The Little Shaman is a spiritual coach & specialist in cluster B personality disorders, with a popular YouTube show and clients worldwide.
Denial is very important to the pathologically narcissistic defense structure. The pathologically narcissistic person's entire existence is predicated upon being able to deny reality enough so that they can function. They deny everything, up to - and usually including - who they are. The false image of themselves that they impose upon the world, the lying, the blame-shifting, the gaslighting, the projection of their feelings and behaviors onto other people, the ridiculous overreactions or, conversely, the lack of any reaction at all... these are all attempts at denial.
Now, many people believe that the narcissist's manipulations and misrepresentations of themselves are designed to ensnare others in their trap. It is true that they employ many manipulations against others, but the truth is, the person they are usually trying to convince is themselves. That's why they need to involve other people. If they only see others as reflections of themselves, and if they require input from others to create any self-worth, then they need that person or those people to believe in what they say they are. Otherwise, the illusion falls apart. They are looking for a partner in their denial of who they believe they really are.
It's kind of like Tinkerbell from Peter Pan. She cannot exist unless people believe in her. If they don't, she will just wink out of existence. In order for a pathologically narcissistic person to exist, they have to have this false image to believe in. If they do not, the shame and pain they feel because of the reality of who they think they are is too much. They simply cannot bear it. This is why denial is so important. These are people who have generally spent their entire lives trying to pretend that they are someone other than who they are because - for whatever reason they imagine - who they actually are is too painful and hideous. Face that? Not happening. So they deny and they pretend. Like a child, they simply turn away from what they don't like or can't process and pretend things are different.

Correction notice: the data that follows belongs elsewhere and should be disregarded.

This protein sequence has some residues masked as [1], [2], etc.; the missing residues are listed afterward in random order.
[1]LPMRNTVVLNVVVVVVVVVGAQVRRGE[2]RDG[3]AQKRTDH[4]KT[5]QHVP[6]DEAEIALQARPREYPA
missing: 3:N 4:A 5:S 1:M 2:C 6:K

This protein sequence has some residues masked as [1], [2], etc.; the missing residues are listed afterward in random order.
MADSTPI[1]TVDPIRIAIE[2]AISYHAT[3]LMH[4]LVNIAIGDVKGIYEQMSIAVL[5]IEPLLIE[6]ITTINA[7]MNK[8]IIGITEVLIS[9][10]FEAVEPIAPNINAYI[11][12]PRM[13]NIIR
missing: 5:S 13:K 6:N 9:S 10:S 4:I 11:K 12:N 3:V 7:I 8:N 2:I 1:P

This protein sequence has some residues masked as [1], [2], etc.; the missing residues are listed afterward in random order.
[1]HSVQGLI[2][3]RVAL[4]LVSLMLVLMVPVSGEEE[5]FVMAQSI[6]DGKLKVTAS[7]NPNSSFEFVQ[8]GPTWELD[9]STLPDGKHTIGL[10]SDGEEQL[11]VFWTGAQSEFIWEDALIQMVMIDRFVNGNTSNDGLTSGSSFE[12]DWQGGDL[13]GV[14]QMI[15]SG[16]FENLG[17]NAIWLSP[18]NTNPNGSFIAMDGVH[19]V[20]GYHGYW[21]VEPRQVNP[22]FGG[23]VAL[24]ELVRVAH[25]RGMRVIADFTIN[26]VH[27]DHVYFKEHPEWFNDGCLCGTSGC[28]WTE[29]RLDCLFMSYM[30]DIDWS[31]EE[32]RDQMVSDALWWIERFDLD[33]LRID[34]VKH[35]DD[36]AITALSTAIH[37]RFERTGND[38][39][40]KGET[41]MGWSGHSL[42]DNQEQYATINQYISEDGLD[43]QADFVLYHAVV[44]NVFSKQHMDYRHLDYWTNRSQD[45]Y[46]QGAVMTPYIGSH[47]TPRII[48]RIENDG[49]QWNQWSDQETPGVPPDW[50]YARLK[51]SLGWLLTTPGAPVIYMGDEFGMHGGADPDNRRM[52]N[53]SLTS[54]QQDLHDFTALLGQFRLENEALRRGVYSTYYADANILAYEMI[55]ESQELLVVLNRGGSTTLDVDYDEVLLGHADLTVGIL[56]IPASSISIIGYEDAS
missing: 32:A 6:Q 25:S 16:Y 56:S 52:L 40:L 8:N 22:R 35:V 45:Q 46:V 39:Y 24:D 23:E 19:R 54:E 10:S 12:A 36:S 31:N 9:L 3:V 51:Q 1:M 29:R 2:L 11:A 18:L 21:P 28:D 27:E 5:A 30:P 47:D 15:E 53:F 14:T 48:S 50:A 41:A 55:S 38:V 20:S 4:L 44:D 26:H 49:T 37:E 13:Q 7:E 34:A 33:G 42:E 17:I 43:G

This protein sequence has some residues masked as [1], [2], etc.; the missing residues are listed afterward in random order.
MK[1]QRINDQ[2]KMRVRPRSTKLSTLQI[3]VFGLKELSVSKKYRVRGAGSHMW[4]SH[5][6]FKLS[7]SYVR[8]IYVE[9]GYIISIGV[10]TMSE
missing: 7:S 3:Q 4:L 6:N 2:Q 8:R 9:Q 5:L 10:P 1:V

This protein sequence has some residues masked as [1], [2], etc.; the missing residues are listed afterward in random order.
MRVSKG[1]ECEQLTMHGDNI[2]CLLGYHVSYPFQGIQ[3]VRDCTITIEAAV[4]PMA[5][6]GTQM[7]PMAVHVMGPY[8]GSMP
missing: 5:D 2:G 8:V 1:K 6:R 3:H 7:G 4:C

Some people believe that the narcissist's self-hatred is deserved. That may be true, but it's important to remember that if they were not afflicted with this pathological shame and self-hatred in the first place, they probably would not have turned out the way they have. Just something to think about. There are some who will say this paints narcissists as victims and gives excuses for the narcissist's behavior. There is a difference between an excuse and an explanation. What they have become is a shame on many levels. But that doesn't mean their terrible behavior is excusable. It isn't. Ever.
If someone feels that anything said here somehow excuses the behavior of a grown adult who knows the difference between right and wrong, that is their own interpretation of what is being said, because that has not and will not be said. The fact that someone has had a hard life is not an excuse to abuse other people, and actually it is appalling how often people just make that leap. Nothing excuses abuse, not even mental illness if a person knows right from wrong and narcissists know right from wrong. They just don't care. They believe their behavior is justified - always. There is no excuse for that.